Beezer of, posting on The Economist’s View, left a short reply to the posting, “Goodbye Homo Economicus.” I wanted to capture it because it’s both simple and accurate but also inverted and erroneous. And I do not mean that as a criticism. It is just an example of how even those people who understand that mathematics is a significant problem fail to understand that the natural processes and human processes – physics and economics – are both explanatory, not predictive.

We use prediction to test our understanding of physical processes, partly because the physical world is quite simple and comparatively slow. Humans are vastly more complicated and operate much faster. That’s the whole point of thinking: to defeat time’s arrow. But more importantly, it just so happens that the physical world isn’t heuristic – it doesn’t learn. We have an easy way of testing our reasoning in the physical world. Through this lens, we can test our REASONING in repeating a test in the physical world, and through observation improve our reasoning and retest it. This is a very simple, iterative process by which we can learn. But in the economic world, we cannot so easily perform tests by replicating them as we can by constantly improving our ability to produce results in the form of PARTICULAR OUTCOMES. Our problem is that we use politics, policy, credit, and law to try to test our theories.

The first test, however – the economic equivalent of Occam’s razor – is to say: if we need to force people to adopt something by violence, then it is certainly false. If we need to use political processes to get a lot of people to agree to something that they view as counter to their interests, then it is probably false. If we, instead, can issue them credit and shared risk and an idea to pursue and they flock to exploit it, then it is probably true.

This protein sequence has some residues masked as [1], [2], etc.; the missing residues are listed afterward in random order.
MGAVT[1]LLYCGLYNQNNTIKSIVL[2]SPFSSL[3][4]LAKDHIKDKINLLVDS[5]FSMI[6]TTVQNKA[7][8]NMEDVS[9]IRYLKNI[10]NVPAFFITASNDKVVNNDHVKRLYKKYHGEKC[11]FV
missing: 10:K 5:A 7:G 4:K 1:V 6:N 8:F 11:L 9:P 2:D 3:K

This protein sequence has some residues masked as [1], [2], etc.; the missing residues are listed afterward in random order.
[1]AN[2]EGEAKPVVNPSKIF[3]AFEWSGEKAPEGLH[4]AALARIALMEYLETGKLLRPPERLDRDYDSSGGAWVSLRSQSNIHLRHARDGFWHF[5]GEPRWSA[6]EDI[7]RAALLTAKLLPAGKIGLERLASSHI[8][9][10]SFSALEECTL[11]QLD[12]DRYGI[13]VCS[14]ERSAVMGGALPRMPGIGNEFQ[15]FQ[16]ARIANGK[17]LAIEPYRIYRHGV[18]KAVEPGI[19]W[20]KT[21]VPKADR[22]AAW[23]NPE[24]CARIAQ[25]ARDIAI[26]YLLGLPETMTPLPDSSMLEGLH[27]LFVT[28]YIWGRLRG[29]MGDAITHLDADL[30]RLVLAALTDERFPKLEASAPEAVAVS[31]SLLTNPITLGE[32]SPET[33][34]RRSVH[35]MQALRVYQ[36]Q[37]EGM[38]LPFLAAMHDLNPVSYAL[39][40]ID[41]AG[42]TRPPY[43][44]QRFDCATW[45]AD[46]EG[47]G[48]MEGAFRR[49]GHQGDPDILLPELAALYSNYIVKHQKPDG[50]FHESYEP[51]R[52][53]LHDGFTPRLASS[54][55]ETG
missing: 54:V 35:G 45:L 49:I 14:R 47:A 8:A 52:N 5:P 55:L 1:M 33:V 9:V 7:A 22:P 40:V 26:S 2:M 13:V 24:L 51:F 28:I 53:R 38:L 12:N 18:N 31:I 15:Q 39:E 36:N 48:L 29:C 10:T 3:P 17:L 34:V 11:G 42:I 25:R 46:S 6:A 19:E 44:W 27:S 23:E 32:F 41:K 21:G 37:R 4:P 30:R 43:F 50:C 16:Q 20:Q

In its present form economics not only fails to explain current events, it totally fails to provide predictive value.

[In pursuit of] certainty, [economists] focused on math to provide a comfortable framework. The math used appears to be flawed, to be kind. Gaussian techniques showed outlier results were so rare as to be insignificant. Mandlebrot argues these very outliers can be the most significant events, and not as rare as Gauss would have one believe.

But that’s just the math. Explaining human behaviour is a hundred knots within a maze. Economics will be studying this area more thoroughly, and forever. The predictions of human behaviour are most often “fuzzy,” but understanding them will allow for more accurate explanations and predictive value.

I’m going to use this little bit of thinking as a jumping-off point.

1) Economics as we conceive of it will never have predictive value. It will have explanatory value. It will only provide us with information to use in predicting our individual actions, not the result of our collective actions. More often the only value we can obtain from prediction is in profiting from arbitrage, which is not of any real value to society anyway, just to traders.1 And if, for policy, it is the policy of negotiating with foreign governments over trade barriers, or at its worst, an attempt to use law and credit for politicians to buy off factions, then they are simply engaged in a vast game of profiting from class warfare that they themselves, despite their good intentions, have specifically created. So there is no good use of equilibrial economic theory, and no good use of equilibria.

2) We cannot use economics and its resulting information to develop a steady state. We can use this information to search for events that will break the steady state. We have it backwards. If Taleb and Mandelbrot have not convinced enough people yet, then the current crisis should do so: quantitative economics is a religion and nothing more. It seeks answers in mystical scripture revealed by the magic of numbers, in the hope of deducing human behavior so that it can influence human behavior. But it seeks, unintentionally, an ideal that is an analogy to an agrarian, egalitarian, steady state. There never was one. There never will be one. The only steady state is found in endemic poverty.